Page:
Farm Groups Nod, Shake Heads at Bush Fast Track Request
Mar. 10, 1991
WASHINGTON (AP) _ A Capitol Hill maneuver sought by President Bush to help nail down U.S. agricultural trade negotiations is supported by several powerful farm and commodity groups. But there are some influential doubters, too.
The talks are under the auspices of the General Agreement on Tariffs and Trade, the so-called Uruguay Round that began in that country five years ago.
Although the negotiations were scheduled to conclude last December, they sputtered unsuccessfully to a halt and since have been restarted in attempts to reach compromises for liberalizing global agricultural trade.
Bush, meanwhile, has asked Congress for special authority to continue negotiations on the GATT trade proposals and to pursue a North American Free Trade Agreement involving the United States, Canada and Mexico.
The president's current ''fast track'' authority will expire June 1. He has asked for two more years.
Under such authority, Congress could not amend the GATT or free-trade agreements and would be held to a yes-or-no vote on them without proposing amendments.
Fast-track authority is supported by some large business and farm groups, while opposition has developed among public interest, consumer and some farm organizations.
At his confirmation hearing last week to be secretary of agriculture, Rep. Edward Madigan of Illinois, an 18-year House veteran, noted briefly that farm support has included wheat, corn and soybean grower organizations, along with the American Farm Bureau Federation and others.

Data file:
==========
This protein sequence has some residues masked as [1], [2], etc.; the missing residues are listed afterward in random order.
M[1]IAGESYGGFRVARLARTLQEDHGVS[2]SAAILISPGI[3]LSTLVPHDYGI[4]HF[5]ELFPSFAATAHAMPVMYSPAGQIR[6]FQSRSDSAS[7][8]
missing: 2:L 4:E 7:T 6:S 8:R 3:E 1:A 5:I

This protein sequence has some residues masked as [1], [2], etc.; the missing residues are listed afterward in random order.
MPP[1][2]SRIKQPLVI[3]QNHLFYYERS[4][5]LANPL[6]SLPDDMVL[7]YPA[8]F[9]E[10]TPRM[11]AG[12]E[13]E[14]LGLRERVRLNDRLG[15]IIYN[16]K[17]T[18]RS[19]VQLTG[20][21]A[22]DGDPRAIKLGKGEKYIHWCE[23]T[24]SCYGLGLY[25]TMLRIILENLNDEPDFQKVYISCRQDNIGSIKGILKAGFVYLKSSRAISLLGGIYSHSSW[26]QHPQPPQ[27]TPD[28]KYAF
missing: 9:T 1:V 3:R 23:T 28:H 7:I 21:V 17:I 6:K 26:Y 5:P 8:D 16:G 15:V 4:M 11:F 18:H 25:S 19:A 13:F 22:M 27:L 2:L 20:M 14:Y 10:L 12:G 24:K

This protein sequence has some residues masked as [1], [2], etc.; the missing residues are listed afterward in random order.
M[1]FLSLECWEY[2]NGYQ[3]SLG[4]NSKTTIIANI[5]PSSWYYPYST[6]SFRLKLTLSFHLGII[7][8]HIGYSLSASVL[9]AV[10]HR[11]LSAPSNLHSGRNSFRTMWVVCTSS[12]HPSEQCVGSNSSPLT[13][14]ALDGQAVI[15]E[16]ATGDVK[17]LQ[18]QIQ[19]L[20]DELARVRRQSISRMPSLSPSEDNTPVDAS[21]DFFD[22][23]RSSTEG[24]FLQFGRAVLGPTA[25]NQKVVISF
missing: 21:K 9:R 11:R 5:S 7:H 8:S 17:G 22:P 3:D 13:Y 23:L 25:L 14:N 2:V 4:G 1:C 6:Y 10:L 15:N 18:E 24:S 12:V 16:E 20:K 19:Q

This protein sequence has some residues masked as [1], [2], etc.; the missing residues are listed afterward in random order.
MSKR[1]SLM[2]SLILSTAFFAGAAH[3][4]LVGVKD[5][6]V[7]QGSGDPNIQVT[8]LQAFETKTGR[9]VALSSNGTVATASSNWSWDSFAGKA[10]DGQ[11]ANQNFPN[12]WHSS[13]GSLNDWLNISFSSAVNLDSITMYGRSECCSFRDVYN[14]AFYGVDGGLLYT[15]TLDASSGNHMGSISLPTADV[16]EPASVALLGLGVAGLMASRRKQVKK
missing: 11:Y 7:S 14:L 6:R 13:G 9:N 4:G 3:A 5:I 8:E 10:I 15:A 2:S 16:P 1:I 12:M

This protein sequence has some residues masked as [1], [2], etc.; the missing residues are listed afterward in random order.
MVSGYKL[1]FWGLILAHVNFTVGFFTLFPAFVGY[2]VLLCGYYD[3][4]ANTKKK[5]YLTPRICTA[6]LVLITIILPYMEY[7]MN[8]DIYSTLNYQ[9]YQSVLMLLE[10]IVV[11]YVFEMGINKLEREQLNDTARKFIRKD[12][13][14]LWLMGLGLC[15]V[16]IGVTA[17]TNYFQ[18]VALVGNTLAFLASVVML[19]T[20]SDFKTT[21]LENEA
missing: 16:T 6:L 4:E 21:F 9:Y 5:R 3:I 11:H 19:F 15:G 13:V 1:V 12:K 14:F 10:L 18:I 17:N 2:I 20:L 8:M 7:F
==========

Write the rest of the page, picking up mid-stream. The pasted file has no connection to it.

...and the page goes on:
The choke point in the GATT talks has been opposition from the 12-nation European Community to proposals for modifying certain internal farm support programs, along with its system of export subsidies.
Recent developments indicate some encouragement that the impasse can be resolved. The United States wants to be prepared to act on any new, acceptable agreement.
Madigan told the Senate Agriculture Committee that the aim is to get the EC and other holdouts ''to agree to a reduction in what is categorized as market- distorting subsidies'' paid to European farmers.
That would necessitate the EC transferring its internal price support system ''to subsidies for farmers that are not production encouraging,'' he said.
Madigan said the support for a fast-track extension from some farm groups indicates they hope any GATT agreement ''will have the benefits for American agriculture that would be possible under a fair agreement.''
And that was much on the mind of Harry Bell of the American Farm Bureau Federation when he told a House Agriculture Committee panel that farmers have much to gain from a successful GATT agreement and ''a great deal to lose'' if the talks fail.
But Bell warned, ''We will not accept any result in which U.S. farmers are asked to give up more than they receive from other countries.''
As the Farm Bureau has said before, Bell noted that ''no agreement is preferable to a bad agreement.''
Madigan told his Senate questioners that yes, he would walk away from a GATT deal that was costly to American farmers.
The National Farmers Union wants Congress to reject outright the Bush administration's request for a two-year extension of fast track rules.
''Trade agreements should be subject to full, unrestricted debate and modification by Congress,'' the NFU said. ''Any restrictions on that debate and action represent an abrogation of the responsibilities and duties of Congress.''
The National Milk Producers Federation also opposes fast-track rules, contending that dairy farmers' ''prices and incomes will be negatively affected by the type of trade agreement that is likely to result'' from the GATT talks.
Sen. Patrick Leahy, D-Vt., chairman of the Senate committee, told the Madigan hearing he has misgivings about fast-track GATT rules.
Not all commodities would benefit from trade liberalization, at least in the short run, he said. Dairy products, peanuts, sugar and cotton could be hurt by a GATT agreement.
''I cannot support fast track while the administration is unwilling to commit to providing income protection to American farmers hurt by GATT,'' Leahy said.
End Adv Sunday, March 10